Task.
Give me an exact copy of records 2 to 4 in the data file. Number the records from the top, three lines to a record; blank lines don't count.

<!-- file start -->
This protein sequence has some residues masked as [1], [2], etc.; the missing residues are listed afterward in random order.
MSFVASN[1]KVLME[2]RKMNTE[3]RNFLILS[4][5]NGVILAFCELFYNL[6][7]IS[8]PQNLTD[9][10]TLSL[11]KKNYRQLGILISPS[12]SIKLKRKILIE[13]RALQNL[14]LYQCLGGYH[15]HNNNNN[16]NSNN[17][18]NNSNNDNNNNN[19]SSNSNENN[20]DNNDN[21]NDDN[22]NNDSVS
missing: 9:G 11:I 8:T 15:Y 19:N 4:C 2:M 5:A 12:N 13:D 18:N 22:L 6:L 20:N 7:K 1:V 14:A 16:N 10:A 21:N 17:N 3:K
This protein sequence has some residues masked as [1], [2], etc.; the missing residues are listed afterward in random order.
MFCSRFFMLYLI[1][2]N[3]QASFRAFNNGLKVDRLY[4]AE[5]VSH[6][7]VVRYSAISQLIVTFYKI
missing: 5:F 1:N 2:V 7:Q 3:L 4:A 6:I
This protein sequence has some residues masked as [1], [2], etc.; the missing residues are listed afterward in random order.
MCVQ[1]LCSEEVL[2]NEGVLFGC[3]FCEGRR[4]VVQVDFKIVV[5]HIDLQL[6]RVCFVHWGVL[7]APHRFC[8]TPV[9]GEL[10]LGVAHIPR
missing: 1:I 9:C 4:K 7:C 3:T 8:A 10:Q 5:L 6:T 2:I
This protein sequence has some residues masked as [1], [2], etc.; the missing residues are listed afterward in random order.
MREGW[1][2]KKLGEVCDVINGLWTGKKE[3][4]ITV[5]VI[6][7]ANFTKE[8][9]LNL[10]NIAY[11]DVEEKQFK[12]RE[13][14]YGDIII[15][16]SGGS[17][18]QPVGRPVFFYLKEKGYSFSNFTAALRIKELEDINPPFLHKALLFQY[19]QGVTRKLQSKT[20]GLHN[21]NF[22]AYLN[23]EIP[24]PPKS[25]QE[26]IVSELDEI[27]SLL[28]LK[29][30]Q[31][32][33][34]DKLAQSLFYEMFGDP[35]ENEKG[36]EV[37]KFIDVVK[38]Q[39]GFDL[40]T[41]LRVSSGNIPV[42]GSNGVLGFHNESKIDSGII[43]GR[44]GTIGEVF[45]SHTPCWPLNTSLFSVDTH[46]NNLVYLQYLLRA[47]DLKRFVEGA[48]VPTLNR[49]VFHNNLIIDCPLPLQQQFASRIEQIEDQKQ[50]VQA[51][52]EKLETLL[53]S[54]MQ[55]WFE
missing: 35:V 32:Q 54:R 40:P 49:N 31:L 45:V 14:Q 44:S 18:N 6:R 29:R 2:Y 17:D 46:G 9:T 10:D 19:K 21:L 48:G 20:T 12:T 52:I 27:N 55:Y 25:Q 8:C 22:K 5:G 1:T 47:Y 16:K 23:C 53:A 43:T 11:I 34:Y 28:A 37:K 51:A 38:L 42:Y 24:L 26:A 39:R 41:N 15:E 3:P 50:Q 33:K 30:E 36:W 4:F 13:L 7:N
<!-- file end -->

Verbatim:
This protein sequence has some residues masked as [1], [2], etc.; the missing residues are listed afterward in random order.
MFCSRFFMLYLI[1][2]N[3]QASFRAFNNGLKVDRLY[4]AE[5]VSH[6][7]VVRYSAISQLIVTFYKI
missing: 5:F 1:N 2:V 7:Q 3:L 4:A 6:I
This protein sequence has some residues masked as [1], [2], etc.; the missing residues are listed afterward in random order.
MCVQ[1]LCSEEVL[2]NEGVLFGC[3]FCEGRR[4]VVQVDFKIVV[5]HIDLQL[6]RVCFVHWGVL[7]APHRFC[8]TPV[9]GEL[10]LGVAHIPR
missing: 1:I 9:C 4:K 7:C 3:T 8:A 10:Q 5:L 6:T 2:I
This protein sequence has some residues masked as [1], [2], etc.; the missing residues are listed afterward in random order.
MREGW[1][2]KKLGEVCDVINGLWTGKKE[3][4]ITV[5]VI[6][7]ANFTKE[8][9]LNL[10]NIAY[11]DVEEKQFK[12]RE[13][14]YGDIII[15][16]SGGS[17][18]QPVGRPVFFYLKEKGYSFSNFTAALRIKELEDINPPFLHKALLFQY[19]QGVTRKLQSKT[20]GLHN[21]NF[22]AYLN[23]EIP[24]PPKS[25]QE[26]IVSELDEI[27]SLL[28]LK[29][30]Q[31][32][33][34]DKLAQSLFYEMFGDP[35]ENEKG[36]EV[37]KFIDVVK[38]Q[39]GFDL[40]T[41]LRVSSGNIPV[42]GSNGVLGFHNESKIDSGII[43]GR[44]GTIGEVF[45]SHTPCWPLNTSLFSVDTH[46]NNLVYLQYLLRA[47]DLKRFVEGA[48]VPTLNR[49]VFHNNLIIDCPLPLQQQFASRIEQIEDQKQ[50]VQA[51][52]EKLETLL[53]S[54]MQ[55]WFE
missing: 35:V 32:Q 54:R 40:P 49:N 31:L 45:V 14:Q 44:S 18:N 6:R 29:R 2:Y 17:D 46:G 9:T 10:D 19:K 21:L 48:G 20:T 12:T 52:I 27:N 55:Y 25:Q 8:C 22:K 5:G 1:T 47:Y 16:K 23:C 53:A 43:T 11:I 34:Y 28:A 37:K 51:A 38:L 42:Y 24:L 26:A 39:R 41:N 15:E 3:P 50:Q 33:K 30:E 36:W 4:F 13:L 7:N